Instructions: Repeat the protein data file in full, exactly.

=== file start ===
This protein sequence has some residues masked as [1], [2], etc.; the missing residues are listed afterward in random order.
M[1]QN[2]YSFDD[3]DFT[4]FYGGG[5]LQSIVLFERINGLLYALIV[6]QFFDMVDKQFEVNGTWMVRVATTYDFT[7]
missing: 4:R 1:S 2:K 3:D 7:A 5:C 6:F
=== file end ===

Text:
This protein sequence has some residues masked as [1], [2], etc.; the missing residues are listed afterward in random order.
M[1]QN[2]YSFDD[3]DFT[4]FYGGG[5]LQSIVLFERINGLLYALIV[6]QFFDMVDKQFEVNGTWMVRVATTYDFT[7]
missing: 4:R 1:S 2:K 3:D 7:A 5:C 6:F